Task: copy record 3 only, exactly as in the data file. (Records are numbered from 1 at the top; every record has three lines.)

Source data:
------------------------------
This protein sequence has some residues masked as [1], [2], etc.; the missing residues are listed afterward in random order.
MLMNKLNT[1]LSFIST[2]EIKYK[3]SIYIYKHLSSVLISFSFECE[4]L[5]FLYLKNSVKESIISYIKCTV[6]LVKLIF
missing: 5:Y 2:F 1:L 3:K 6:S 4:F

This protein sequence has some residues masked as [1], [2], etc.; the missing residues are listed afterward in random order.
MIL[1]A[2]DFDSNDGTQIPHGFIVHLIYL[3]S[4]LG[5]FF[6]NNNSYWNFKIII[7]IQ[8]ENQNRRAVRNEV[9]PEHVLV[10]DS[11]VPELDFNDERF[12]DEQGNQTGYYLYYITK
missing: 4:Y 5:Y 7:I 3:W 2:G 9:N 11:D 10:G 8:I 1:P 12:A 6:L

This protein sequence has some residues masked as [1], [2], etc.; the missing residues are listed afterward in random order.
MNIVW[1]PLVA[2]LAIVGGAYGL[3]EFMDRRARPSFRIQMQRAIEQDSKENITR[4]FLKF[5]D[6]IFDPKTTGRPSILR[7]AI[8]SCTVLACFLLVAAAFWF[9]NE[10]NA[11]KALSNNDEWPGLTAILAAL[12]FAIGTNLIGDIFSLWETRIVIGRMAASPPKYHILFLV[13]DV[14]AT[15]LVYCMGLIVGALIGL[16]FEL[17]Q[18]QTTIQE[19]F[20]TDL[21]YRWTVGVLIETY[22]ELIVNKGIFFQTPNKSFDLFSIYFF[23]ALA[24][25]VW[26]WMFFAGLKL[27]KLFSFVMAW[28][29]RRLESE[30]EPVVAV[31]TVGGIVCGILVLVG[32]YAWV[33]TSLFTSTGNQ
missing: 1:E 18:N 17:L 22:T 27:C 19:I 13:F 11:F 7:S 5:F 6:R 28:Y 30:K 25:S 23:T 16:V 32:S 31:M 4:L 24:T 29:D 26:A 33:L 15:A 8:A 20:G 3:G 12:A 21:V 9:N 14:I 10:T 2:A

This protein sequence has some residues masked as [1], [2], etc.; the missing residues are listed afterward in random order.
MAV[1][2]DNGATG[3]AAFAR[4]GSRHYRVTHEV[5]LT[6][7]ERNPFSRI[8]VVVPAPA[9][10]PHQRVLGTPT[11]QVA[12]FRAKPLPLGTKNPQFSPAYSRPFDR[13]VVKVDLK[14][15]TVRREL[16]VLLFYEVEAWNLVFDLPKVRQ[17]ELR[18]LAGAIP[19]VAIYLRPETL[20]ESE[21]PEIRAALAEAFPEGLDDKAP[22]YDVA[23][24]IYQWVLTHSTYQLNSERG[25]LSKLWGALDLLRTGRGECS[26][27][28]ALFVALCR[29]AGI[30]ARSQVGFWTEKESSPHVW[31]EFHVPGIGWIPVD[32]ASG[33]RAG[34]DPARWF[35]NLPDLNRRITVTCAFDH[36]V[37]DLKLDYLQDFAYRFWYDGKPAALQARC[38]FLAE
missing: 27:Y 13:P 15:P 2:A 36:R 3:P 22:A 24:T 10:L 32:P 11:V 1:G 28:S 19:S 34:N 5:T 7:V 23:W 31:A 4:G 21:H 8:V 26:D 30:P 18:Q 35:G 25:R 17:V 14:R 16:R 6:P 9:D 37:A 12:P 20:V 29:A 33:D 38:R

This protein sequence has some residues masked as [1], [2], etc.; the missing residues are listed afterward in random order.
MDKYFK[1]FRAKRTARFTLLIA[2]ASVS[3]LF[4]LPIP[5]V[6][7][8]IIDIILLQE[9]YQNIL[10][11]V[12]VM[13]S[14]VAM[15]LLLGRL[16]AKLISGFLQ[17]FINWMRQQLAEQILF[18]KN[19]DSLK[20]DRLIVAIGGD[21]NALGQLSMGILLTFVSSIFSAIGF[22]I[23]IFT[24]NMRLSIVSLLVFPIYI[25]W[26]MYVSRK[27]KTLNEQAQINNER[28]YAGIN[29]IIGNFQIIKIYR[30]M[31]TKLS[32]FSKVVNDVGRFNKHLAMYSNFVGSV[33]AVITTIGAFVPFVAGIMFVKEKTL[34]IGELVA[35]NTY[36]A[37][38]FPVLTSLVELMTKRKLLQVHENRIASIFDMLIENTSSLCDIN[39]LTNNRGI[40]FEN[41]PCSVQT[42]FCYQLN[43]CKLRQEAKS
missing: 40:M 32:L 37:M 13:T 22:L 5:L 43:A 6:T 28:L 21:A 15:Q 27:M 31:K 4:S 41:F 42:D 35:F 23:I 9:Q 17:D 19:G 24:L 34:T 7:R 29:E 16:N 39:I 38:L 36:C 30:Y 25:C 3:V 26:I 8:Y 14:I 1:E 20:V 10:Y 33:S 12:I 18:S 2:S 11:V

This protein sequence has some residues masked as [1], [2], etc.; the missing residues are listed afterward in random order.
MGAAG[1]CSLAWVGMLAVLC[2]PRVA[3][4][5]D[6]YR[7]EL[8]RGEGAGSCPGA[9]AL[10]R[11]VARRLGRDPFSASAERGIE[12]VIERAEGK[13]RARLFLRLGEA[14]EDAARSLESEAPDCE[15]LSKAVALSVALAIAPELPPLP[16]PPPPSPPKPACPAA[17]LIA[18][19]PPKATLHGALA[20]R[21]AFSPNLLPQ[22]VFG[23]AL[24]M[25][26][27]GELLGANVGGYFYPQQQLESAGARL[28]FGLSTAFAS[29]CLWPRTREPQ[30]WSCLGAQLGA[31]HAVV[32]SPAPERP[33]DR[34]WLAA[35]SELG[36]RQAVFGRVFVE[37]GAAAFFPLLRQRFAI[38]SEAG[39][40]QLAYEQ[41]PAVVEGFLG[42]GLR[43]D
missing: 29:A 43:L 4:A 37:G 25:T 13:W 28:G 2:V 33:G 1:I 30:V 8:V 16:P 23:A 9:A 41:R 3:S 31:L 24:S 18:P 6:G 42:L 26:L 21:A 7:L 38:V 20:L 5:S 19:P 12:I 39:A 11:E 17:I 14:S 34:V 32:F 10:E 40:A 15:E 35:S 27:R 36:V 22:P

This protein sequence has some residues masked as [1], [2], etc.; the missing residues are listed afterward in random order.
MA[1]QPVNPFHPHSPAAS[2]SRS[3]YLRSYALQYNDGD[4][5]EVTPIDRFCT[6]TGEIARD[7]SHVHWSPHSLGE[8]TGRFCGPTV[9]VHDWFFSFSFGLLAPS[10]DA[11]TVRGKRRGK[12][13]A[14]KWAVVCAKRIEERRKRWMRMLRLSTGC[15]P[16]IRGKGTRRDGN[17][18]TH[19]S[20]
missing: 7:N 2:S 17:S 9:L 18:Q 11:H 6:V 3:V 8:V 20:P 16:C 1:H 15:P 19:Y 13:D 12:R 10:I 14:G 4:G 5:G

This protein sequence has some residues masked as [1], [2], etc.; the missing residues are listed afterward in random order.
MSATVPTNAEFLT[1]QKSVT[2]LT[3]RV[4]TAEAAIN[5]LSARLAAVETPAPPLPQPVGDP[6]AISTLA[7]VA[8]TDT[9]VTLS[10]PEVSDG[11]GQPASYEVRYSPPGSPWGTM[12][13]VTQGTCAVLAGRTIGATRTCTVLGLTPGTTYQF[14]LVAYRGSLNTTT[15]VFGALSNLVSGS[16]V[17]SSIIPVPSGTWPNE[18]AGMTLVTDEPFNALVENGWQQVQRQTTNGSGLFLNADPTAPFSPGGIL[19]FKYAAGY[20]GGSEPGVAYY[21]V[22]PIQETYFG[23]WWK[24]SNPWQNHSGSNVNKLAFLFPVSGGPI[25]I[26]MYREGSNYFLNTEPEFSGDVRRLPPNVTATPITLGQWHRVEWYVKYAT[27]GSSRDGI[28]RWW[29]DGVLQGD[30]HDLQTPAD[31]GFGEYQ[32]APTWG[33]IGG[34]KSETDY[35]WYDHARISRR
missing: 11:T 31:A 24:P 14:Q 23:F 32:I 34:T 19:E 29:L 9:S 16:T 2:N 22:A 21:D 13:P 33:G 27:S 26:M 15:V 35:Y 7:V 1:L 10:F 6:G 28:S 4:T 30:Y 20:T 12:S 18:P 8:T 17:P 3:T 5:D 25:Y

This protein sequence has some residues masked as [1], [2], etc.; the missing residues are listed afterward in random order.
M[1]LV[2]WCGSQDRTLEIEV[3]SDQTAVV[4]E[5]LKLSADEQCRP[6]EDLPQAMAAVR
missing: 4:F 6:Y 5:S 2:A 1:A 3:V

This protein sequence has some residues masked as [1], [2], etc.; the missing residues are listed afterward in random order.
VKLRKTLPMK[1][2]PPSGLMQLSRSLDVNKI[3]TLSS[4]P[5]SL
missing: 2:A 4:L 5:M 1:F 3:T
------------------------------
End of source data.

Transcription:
This protein sequence has some residues masked as [1], [2], etc.; the missing residues are listed afterward in random order.
MNIVW[1]PLVA[2]LAIVGGAYGL[3]EFMDRRARPSFRIQMQRAIEQDSKENITR[4]FLKF[5]D[6]IFDPKTTGRPSILR[7]AI[8]SCTVLACFLLVAAAFWF[9]NE[10]NA[11]KALSNNDEWPGLTAILAAL[12]FAIGTNLIGDIFSLWETRIVIGRMAASPPKYHILFLV[13]DV[14]AT[15]LVYCMGLIVGALIGL[16]FEL[17]Q[18]QTTIQE[19]F[20]TDL[21]YRWTVGVLIETY[22]ELIVNKGIFFQTPNKSFDLFSIYFF[23]ALA[24][25]VW[26]WMFFAGLKL[27]KLFSFVMAW[28][29]RRLESE[30]EPVVAV[31]TVGGIVCGILVLVG[32]YAWV[33]TSLFTSTGNQ
missing: 1:E 18:N 17:L 22:T 27:C 19:I 13:F 11:F 7:S 5:F 6:R 28:Y 30:K 25:S 23:T 16:V 32:S 31:M 4:L 24:T 29:D 26:A 33:L 15:A 8:A 20:G 3:G 12:A 21:V 9:N 14:I 10:T 2:A